Is your building being turned into a hotel? Do you even know?

When you decided to purchase an apartment building, you probably never thought you'd end up running a hotel. But this is increasingly a situation that New York City property owners are finding themselves in.

Airbnb, VRBO and similar short-term apartment rentals are the new trend in tourism. Visitors can get a home-like experience, usually for a much lower price than staying in a traditional hotel.

But, whether the spaces are being listed by you or your tenants, renting apartments to tourists may violate the law.

Many short-term rentals are illegal in NYC

In New York City, the law prohibits renting out entire apartments for durations of less than 30 days.

The goal of the law is to protect city residents in an already-tight market. Lawmakers fear that vacation rentals are taking living spaces away from permanent residents and driving up rental costs.

While city officials may have once turned a blind eye to short-term rentals that weren't causing problems, this is no longer the case. In February 2017, the city issued its first fines to two property managers. They were fined for 17 violations at $1,000 a piece. Repeat offenses face even stiffer penalties.

Be careful when getting into the vacation rental market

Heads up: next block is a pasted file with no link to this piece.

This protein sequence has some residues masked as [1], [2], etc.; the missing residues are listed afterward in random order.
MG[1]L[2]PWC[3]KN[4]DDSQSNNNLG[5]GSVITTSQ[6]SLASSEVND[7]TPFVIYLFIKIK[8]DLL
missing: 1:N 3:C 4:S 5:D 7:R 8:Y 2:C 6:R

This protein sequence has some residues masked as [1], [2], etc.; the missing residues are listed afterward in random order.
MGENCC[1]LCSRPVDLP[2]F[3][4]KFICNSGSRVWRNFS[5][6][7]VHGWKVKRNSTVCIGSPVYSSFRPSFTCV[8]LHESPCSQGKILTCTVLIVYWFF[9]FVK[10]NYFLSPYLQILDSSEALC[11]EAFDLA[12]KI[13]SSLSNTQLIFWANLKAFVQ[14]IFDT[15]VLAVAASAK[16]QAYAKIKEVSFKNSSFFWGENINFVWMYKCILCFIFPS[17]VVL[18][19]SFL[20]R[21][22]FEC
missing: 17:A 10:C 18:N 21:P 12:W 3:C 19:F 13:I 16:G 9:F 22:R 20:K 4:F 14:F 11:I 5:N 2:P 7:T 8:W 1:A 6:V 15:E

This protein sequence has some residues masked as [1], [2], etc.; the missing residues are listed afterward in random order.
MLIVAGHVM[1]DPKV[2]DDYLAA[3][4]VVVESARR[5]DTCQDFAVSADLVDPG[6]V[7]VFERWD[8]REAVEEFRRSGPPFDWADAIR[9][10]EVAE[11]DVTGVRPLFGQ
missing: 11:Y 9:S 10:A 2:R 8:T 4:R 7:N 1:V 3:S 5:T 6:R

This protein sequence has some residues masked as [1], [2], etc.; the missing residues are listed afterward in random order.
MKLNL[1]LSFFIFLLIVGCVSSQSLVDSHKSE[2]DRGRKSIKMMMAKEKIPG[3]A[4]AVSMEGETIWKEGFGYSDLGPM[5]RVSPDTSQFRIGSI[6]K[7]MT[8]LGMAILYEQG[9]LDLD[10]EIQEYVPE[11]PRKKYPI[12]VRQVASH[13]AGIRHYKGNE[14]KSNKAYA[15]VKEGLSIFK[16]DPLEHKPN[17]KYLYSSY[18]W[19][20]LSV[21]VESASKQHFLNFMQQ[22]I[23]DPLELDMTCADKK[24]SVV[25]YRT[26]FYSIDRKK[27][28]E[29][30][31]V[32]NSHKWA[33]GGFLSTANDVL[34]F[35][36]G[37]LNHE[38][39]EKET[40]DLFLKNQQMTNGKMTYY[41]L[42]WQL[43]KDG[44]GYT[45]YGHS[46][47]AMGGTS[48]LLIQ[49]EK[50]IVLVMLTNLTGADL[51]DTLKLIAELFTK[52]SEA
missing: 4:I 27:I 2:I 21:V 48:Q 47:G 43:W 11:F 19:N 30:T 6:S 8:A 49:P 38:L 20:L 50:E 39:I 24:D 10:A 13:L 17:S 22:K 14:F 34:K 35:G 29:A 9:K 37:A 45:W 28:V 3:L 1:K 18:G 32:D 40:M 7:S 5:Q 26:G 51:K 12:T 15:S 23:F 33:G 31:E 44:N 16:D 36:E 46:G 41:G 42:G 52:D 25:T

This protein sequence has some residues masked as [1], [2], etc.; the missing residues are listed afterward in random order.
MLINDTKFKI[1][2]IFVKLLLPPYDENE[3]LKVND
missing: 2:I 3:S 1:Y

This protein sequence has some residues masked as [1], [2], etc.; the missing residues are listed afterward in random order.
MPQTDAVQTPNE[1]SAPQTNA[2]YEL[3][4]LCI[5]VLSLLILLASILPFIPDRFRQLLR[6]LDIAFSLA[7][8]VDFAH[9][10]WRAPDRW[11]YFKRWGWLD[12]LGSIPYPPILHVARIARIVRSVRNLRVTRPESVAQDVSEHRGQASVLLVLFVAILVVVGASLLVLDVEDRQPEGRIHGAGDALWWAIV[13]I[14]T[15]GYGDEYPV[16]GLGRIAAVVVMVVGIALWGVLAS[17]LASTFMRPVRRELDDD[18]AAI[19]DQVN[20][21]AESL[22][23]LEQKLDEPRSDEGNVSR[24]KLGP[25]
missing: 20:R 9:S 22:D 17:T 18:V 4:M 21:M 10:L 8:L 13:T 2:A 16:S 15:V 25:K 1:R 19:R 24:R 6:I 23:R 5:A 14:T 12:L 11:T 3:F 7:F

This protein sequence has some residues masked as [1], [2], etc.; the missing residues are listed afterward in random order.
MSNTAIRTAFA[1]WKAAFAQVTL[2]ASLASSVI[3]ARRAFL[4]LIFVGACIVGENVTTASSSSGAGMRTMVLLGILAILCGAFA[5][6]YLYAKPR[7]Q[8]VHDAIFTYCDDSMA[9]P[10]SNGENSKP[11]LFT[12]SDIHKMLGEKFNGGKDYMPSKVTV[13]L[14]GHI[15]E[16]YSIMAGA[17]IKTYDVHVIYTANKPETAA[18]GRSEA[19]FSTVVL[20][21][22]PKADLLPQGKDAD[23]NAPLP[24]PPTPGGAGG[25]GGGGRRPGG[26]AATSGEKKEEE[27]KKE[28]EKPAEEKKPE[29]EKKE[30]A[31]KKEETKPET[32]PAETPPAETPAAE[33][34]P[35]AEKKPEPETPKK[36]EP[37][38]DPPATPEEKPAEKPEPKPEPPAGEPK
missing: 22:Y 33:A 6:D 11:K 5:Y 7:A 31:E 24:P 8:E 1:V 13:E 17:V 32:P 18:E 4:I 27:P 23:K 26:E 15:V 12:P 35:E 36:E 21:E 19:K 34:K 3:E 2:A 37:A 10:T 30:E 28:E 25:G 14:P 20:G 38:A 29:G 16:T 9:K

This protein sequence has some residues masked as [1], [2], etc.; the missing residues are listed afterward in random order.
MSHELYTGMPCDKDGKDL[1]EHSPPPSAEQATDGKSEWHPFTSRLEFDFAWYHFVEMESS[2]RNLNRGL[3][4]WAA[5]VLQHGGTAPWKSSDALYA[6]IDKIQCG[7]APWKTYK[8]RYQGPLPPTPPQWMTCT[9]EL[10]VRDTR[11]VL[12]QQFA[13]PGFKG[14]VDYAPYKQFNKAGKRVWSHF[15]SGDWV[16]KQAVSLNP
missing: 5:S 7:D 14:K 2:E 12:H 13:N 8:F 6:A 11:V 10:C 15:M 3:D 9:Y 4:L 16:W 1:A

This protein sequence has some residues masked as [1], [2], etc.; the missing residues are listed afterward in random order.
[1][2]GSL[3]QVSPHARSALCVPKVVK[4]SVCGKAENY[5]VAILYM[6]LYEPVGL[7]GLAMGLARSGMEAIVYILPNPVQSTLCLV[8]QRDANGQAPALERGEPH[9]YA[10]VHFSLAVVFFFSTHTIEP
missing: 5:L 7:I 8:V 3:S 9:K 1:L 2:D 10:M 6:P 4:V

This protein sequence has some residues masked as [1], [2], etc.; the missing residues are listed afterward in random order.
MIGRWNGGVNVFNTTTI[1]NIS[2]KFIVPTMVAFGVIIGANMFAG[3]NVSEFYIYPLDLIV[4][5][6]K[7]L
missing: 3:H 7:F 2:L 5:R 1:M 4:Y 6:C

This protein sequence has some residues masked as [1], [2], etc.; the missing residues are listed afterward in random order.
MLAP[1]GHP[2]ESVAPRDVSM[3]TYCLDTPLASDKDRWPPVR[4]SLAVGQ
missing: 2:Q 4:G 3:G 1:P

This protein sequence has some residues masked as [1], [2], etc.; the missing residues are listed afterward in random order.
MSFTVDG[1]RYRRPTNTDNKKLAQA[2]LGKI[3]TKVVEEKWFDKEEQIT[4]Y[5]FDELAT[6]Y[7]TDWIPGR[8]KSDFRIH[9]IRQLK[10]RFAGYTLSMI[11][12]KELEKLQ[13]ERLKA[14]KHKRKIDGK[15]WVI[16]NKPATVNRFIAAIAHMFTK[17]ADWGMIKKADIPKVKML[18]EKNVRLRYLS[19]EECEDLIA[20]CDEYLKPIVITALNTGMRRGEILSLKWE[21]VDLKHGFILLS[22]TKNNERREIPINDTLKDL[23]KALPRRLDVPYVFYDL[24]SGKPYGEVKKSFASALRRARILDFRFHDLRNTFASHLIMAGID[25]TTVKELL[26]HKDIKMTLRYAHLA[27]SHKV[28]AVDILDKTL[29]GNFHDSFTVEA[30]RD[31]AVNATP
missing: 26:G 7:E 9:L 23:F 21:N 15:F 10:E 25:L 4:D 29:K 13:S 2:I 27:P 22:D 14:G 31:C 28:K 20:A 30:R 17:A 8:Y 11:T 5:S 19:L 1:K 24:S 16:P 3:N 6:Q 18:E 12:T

If you're looking to get into the short-term vacation rental market, you need to do your homework. At first glance, short-term rentals may seem like a great way to make extra income from vacant units while you search for a permanent tenant. But, it is not worth running afoul of the law.

Not all vacation rentals are banned. If you're considering using your property for a new purpose, it is always a good idea to consult with your lawyer first. Being proactive can save you a lot of time and money down the road.

Keep a close eye on your tenants

Of course, not every Airbnb rental is listed by the property owner. Sometimes tenants list their apartments without informing their landlords.

As a property owner, this can put you in a difficult situation. Your building may be in violation of the law without you even knowing. Even more, the influx of tourists could create an unpleasant environment for your long-term tenants.

This is another area in which being proactive is your best strategy. Be sure that you lease agreements specifically cover what is and is not allowed. When in doubt, many renters may adopt the philosophy of it being "better to ask forgiveness than permission."

Consider checking the popular vacation rental sites periodically to see whether any of your properties are listed, and follow up with your tenants as needed. Again, this is another area where consulting with your attorney is the best method for creating a plan of action.